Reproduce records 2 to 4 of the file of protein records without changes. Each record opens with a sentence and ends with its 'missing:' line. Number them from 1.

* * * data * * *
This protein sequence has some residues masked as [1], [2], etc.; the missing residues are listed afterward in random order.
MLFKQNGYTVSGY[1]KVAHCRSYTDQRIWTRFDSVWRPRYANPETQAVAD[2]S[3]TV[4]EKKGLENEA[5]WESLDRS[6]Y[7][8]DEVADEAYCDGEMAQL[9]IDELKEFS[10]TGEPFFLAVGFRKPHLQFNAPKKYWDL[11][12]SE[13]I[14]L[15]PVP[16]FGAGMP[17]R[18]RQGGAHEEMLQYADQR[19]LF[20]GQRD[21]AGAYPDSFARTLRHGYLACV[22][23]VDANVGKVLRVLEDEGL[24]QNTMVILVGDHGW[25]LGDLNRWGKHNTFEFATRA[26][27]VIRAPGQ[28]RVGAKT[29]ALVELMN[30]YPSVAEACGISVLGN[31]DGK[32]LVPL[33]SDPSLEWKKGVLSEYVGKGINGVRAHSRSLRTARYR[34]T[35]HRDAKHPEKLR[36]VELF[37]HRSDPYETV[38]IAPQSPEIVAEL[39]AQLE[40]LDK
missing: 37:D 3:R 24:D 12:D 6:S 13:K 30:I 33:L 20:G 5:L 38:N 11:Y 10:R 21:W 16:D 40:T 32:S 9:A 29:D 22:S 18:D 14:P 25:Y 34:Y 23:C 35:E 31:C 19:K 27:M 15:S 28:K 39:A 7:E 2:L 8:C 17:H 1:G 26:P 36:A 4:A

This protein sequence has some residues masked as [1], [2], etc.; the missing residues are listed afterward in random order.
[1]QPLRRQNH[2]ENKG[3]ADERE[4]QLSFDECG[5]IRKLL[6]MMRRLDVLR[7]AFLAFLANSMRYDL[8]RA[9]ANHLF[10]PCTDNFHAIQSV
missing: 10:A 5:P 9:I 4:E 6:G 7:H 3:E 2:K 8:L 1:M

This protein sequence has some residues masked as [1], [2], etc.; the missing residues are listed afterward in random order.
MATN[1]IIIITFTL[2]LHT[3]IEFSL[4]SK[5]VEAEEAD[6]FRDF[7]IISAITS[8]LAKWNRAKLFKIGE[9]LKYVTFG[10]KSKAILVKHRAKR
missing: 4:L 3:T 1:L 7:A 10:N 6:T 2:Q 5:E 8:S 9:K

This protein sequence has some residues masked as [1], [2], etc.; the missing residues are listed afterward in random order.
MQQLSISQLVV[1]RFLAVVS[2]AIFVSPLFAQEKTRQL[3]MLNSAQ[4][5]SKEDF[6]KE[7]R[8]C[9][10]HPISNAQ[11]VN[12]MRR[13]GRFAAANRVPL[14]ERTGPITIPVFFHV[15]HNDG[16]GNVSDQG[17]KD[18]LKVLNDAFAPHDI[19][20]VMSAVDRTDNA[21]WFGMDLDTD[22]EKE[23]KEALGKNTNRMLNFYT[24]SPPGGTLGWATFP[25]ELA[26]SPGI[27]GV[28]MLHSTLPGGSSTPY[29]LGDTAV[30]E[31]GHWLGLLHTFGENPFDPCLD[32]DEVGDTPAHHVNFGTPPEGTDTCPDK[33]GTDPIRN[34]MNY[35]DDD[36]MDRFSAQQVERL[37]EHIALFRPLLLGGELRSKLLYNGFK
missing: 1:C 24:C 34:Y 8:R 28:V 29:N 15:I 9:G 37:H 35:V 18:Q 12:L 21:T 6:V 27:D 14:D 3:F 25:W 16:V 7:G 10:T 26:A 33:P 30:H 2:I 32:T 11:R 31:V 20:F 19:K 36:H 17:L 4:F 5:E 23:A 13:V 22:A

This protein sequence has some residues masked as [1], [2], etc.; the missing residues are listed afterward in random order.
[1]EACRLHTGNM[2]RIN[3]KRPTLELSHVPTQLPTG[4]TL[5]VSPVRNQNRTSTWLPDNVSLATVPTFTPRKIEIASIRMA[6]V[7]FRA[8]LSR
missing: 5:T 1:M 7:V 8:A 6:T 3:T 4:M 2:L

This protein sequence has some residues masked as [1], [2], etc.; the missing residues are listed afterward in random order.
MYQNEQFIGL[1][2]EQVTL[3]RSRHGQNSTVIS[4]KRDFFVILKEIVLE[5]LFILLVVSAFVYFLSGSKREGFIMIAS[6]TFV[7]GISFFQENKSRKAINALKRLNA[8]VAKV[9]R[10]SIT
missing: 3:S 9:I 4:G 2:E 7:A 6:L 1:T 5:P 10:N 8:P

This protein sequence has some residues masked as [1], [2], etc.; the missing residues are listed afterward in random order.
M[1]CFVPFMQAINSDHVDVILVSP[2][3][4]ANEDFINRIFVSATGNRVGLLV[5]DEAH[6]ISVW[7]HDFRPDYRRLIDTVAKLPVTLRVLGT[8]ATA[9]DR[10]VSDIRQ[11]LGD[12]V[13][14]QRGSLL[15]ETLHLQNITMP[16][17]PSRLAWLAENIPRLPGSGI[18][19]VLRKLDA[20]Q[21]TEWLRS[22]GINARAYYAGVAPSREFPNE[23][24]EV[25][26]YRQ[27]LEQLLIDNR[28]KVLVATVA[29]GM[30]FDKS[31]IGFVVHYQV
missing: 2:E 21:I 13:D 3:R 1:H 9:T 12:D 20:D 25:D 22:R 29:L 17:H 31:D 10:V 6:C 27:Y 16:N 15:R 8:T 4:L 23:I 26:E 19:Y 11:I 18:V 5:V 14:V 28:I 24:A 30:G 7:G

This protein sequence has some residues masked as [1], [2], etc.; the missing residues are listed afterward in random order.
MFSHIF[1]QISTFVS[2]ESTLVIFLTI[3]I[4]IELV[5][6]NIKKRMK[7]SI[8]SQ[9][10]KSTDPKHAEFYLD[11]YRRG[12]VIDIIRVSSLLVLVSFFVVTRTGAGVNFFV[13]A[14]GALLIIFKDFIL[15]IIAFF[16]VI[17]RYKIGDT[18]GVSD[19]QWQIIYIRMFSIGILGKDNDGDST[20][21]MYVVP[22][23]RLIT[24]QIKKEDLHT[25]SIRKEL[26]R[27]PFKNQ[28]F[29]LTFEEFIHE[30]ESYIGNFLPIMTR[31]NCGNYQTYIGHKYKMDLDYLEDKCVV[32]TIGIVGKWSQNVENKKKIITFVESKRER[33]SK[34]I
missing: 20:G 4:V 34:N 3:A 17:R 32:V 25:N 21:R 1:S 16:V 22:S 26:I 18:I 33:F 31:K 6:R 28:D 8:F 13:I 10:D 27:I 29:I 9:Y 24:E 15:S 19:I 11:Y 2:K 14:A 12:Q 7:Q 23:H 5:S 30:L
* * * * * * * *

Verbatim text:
This protein sequence has some residues masked as [1], [2], etc.; the missing residues are listed afterward in random order.
[1]QPLRRQNH[2]ENKG[3]ADERE[4]QLSFDECG[5]IRKLL[6]MMRRLDVLR[7]AFLAFLANSMRYDL[8]RA[9]ANHLF[10]PCTDNFHAIQSV
missing: 10:A 5:P 9:I 4:E 6:G 7:H 3:E 2:K 8:L 1:M

This protein sequence has some residues masked as [1], [2], etc.; the missing residues are listed afterward in random order.
MATN[1]IIIITFTL[2]LHT[3]IEFSL[4]SK[5]VEAEEAD[6]FRDF[7]IISAITS[8]LAKWNRAKLFKIGE[9]LKYVTFG[10]KSKAILVKHRAKR
missing: 4:L 3:T 1:L 7:A 10:N 6:T 2:Q 5:E 8:S 9:K

This protein sequence has some residues masked as [1], [2], etc.; the missing residues are listed afterward in random order.
MQQLSISQLVV[1]RFLAVVS[2]AIFVSPLFAQEKTRQL[3]MLNSAQ[4][5]SKEDF[6]KE[7]R[8]C[9][10]HPISNAQ[11]VN[12]MRR[13]GRFAAANRVPL[14]ERTGPITIPVFFHV[15]HNDG[16]GNVSDQG[17]KD[18]LKVLNDAFAPHDI[19][20]VMSAVDRTDNA[21]WFGMDLDTD[22]EKE[23]KEALGKNTNRMLNFYT[24]SPPGGTLGWATFP[25]ELA[26]SPGI[27]GV[28]MLHSTLPGGSSTPY[29]LGDTAV[30]E[31]GHWLGLLHTFGENPFDPCLD[32]DEVGDTPAHHVNFGTPPEGTDTCPDK[33]GTDPIRN[34]MNY[35]DDD[36]MDRFSAQQVERL[37]EHIALFRPLLLGGELRSKLLYNGFK
missing: 1:C 24:C 34:Y 8:R 28:V 29:N 15:I 9:G 37:H 35:V 18:Q 12:L 21:T 6:V 27:D 14:D 3:F 25:W 16:V 7:G 10:T 26:A 33:P 30:H 2:I 32:T 11:R 31:V 20:F 19:K 36:H 17:L 4:F 5:E 23:A 13:V 22:A